The new kid is initially given a choice between three superhero classes: the Blaster, the Brutalist, and the Speedster, which correspond with the typical mage, warrior, and rogue RPG archetypes. As the game progresses, new classes are unlocked and the new kid is given the ability to multiclass. However, only three powers can be equipped at a time, plus one ultimate skill which can be used when a party-shared power bar is fully filled. Nine different classes can be unlocked by the end of the game, and mixing and matching powers is a lot of fun. Nearly anything is viable, and nothing is permanent, so players can experiment freely.

   Exploring the town is a major aspect of Fractured But Whole's charm, and the town has seen some major changes since Stick of Truth. The northwest of town, renamed "Shi Tpa Town" in season nineteen, has been completely gentrified, and Kenny's house is now surrounded by the ruins of the failed SoDoSoPa hipster neighbourhood. You can even see the ruins of South Park Mall, which was devastated during the Console Wars just prior to the events of Stick of Truth.

Sometimes you just need a little Chaos... Sometimes you just need a little Chaos...

   Of course, exploring is easier said than done. Many areas are blocked off, whether it be something as pedestrian as a locked door or as fanciful as a pit of lava made of red LEGO bricks. Luckily, over the course of the game the new kid, with the help of the rest of the South Park gang (and also Morgan Freeman), gains powers to get past these barriers. These powers all involve something going in or coming out of the new kid's butt, hence his moniker, the Amazing Butthole.

   Interacting with the environment is one area where the game has taken a step backwards since Stick of Truth. In the previous title, many, if not most enemies could be killed in advance via clever manipulation of the environment. While this is still possible, the number of opportunities to do so are exceedingly rare. It's quite disappointing, as this was one of Stick of Truth's best features.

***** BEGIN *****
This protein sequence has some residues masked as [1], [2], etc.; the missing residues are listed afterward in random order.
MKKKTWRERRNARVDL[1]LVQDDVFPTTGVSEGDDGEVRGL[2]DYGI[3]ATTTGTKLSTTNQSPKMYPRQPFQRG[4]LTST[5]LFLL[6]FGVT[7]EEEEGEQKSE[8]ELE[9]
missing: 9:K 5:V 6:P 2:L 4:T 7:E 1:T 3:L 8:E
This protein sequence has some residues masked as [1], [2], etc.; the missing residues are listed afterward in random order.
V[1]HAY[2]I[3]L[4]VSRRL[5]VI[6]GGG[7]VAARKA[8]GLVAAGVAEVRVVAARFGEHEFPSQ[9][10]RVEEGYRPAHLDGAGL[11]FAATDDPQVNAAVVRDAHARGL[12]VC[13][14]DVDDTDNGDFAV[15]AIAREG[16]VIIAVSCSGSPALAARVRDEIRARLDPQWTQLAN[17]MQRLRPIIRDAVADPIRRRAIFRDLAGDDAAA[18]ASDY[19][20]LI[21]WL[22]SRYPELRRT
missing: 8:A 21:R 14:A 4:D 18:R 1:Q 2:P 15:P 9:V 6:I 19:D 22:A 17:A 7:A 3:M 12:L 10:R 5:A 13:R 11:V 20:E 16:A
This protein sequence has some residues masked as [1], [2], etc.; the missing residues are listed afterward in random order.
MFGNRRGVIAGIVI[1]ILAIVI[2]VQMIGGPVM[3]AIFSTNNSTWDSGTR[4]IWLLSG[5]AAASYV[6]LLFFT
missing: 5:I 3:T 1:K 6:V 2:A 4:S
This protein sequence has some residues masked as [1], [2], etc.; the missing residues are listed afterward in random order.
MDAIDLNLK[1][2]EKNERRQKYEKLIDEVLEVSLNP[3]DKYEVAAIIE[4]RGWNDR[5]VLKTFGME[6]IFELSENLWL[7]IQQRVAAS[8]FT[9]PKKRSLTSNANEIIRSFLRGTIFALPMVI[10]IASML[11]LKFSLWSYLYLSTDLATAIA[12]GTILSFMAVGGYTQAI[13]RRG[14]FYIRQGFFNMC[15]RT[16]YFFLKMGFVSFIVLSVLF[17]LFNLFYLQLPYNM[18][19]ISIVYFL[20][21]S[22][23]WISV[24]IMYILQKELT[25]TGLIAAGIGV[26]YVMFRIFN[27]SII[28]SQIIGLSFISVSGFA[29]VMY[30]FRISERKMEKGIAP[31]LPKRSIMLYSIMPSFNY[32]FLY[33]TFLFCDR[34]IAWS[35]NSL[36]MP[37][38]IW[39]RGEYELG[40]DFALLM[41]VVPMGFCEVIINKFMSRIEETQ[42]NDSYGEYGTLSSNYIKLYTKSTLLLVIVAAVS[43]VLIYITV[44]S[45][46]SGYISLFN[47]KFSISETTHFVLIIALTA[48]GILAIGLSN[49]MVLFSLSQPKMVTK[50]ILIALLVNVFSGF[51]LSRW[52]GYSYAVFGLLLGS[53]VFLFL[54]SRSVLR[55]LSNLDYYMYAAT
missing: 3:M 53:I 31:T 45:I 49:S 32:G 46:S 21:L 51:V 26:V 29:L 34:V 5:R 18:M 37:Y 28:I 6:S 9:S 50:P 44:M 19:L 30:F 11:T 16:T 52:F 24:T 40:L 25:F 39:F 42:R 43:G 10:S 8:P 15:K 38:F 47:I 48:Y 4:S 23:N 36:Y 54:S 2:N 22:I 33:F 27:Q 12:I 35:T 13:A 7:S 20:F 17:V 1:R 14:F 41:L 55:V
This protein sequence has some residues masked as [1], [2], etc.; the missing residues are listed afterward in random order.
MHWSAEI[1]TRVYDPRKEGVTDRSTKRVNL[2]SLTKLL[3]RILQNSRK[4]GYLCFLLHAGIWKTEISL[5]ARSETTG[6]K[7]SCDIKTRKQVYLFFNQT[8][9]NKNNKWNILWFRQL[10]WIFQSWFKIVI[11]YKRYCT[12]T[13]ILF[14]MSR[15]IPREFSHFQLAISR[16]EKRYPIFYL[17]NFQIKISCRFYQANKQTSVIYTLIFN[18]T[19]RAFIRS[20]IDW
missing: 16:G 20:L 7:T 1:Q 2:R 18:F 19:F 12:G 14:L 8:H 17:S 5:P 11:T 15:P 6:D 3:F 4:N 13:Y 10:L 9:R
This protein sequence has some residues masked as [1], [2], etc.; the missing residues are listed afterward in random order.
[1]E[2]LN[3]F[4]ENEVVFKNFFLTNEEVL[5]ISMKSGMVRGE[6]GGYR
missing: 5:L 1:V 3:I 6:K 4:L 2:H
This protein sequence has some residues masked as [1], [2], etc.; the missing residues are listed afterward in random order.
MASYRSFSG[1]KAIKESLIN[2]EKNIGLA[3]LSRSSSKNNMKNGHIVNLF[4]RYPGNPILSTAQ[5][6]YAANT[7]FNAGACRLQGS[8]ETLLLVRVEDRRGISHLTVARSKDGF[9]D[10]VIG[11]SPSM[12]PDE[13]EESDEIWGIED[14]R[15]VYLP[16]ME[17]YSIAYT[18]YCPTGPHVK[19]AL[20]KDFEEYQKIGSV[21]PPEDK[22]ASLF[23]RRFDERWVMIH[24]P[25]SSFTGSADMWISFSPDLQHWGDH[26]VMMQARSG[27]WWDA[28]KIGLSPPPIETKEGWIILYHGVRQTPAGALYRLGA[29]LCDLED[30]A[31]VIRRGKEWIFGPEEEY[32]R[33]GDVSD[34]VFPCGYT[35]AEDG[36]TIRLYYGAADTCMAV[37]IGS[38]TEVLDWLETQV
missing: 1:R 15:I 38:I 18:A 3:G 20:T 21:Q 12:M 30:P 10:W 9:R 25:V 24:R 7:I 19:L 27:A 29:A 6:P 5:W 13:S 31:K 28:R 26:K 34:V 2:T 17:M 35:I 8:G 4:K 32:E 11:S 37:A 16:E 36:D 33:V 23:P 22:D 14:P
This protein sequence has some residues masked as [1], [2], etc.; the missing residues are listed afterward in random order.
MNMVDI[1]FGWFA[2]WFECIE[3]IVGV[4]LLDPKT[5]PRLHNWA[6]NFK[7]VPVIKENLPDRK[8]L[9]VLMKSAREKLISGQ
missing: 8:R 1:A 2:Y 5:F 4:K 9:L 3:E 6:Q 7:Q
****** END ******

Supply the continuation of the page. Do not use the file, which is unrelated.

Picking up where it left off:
Visually, Fractured But Whole hasn't changed much from Stick of Truth, and this is exactly how it should be. Considering the game effectively looks and feels like playing through an actual episode of the show, improving on these visuals is almost impossible. The character customization is even more detailed than what was available in Stick of Truth, featuring dozens of costumes that can be mixed and matched and further edited by color. The town itself is rife with subtle sight gags and references to old episodes, and even some places that haven't been seen in the show in years have received a fresh coat of paint. The game makes great use of music and sound as well, featuring a vast collection of music from throughout the series history along with the voice talents of Trey Parker and Matt Stone, the series' creators. Battles and even exploring are punctuated with character banter that helps bring the town to life.

   While South Park: The Fractured But Whole improves on Stick of Truth in a lot of ways, the whole experience feels somehow less grand. Although the game is slightly longer, probably lasting most players 20-30 hours, it doesn't push the boundaries nearly as far as Stick of Truth, and the poor pacing towards the end of the game definitely detracts from the overall experience. That said, there are a huge number of highly memorable moments peppered throughout the game, and it's an experience South Park fans won't want to miss.